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October 20, 2001

Other Illnesses, Research: Causes and Prevention

Question from Mansfield Center, Connecticut, USA:

About two weeks ago, I noticed that my 19 month old daughter (diagnosed about two months ago) has oral thrush. I have four children and haven't dealt with this before, so I did a little research about it. I read in the book "Prescription for Nutritional Healing" that diabetes can be a result of a candida albicans infection. I read in the Pink Panther book that people with diabetes are more prone to this infection due to high sugar levels. In one book it said that candida affects usually weak, sick babies, or the elderly or others who are immunocompromised. What do you know about candida and diabetes? Can an infection that has gone on for awhile cause the immune system to malfunction and lead to Type 1A diabetes? Is it that because she has diabetes, she is more prone to candida infections? She is still nursing quite a bit, and I do not have any symptoms of candida infection.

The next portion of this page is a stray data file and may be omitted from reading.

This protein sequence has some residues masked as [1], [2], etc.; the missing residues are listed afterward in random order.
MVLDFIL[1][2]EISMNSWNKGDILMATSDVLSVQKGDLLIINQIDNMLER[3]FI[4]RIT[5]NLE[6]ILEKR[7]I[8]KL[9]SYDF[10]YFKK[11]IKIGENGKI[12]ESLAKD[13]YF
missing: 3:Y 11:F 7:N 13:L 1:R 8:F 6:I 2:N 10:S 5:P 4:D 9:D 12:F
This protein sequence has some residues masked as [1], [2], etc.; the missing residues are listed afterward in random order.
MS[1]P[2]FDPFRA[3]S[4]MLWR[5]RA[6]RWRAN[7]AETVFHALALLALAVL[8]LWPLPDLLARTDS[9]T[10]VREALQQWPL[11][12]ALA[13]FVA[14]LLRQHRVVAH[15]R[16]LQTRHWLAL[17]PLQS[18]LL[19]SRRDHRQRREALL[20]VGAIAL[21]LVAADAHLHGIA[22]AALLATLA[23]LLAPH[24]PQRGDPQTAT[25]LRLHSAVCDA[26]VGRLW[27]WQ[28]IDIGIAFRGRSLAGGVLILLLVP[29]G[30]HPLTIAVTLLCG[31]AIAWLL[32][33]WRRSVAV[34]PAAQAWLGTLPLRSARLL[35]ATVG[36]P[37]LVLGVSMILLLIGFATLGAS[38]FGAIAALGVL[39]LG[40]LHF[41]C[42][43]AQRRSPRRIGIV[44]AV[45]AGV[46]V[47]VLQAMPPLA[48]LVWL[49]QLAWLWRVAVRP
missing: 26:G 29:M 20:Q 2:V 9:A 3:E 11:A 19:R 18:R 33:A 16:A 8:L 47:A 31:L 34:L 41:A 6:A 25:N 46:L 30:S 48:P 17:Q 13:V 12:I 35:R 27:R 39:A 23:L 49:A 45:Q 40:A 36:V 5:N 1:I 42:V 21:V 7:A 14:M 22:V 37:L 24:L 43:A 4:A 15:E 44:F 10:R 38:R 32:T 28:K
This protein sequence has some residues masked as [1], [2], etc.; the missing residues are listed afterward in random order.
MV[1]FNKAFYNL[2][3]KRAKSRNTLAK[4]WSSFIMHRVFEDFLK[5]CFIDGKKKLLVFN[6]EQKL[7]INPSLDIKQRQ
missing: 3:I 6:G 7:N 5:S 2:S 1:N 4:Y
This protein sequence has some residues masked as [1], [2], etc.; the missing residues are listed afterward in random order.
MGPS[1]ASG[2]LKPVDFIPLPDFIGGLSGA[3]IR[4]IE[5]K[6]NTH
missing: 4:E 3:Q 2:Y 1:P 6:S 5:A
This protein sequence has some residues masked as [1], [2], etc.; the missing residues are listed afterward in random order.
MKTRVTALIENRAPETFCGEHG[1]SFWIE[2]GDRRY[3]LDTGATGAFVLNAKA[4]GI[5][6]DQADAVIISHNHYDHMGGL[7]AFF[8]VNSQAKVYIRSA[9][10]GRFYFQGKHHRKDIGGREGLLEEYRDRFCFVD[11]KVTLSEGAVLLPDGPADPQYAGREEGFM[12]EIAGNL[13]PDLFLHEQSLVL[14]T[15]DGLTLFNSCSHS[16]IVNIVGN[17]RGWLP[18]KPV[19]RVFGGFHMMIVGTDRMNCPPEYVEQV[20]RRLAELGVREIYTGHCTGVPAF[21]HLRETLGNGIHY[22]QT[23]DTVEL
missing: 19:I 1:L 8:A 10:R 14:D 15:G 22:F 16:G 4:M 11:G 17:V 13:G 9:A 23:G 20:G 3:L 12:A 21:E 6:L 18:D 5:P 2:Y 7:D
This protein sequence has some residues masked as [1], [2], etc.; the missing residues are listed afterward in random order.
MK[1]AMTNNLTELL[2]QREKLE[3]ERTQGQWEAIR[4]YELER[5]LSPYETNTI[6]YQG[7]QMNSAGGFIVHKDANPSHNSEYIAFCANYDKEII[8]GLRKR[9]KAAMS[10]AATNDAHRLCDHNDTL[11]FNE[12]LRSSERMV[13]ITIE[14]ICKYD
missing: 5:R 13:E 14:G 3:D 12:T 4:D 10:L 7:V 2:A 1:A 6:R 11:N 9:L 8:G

With high blood glucose, candida infections seem more common especially in the diaper region. Also, mouth candida occurs in many children, but I’m not sure that it occurs in the mouth more with diabetes. I would wonder if you might not be carrying the candida on your skin and your daughter gets it when she nurses.

Additional comments from Dr. David Schwartz:

Yeast thrive in an area that is warm, dark, and moist and especially where there is food (sugar). Therefore, most likely the presence of the high glucose levels with diabetes has led to the yeast infections. While poorly controlled folks with diabetes, frail babies, and elderly can have compromised immune systems that can predispose to yeast infections, the autoimmunity of type 1A (autoimmune) diabetes likely is not the same thing as having a deficient immune system.

There are more diffuse autoimmune disorders (sometimes called Autoimmune Polyglandular Syndrome) that can be associated with recurrent skin and mucous membrane candidal infections. The other associations can include autoimmune thyroid disease, adrenal insufficiency, and certain bowel inflammations (like celiac disease). Often these more serious and diffuse autoimmune problems that are associated with candidal infections are associated with low calcium levels due to problems with parathyroid hormone.

While this answer may provoke anxiety, these polyglandular disorders would be less likely in a 19 month old. The most likely explanation is simply the higher glucose of diabetes has caused the right environment for the yeast to thrive.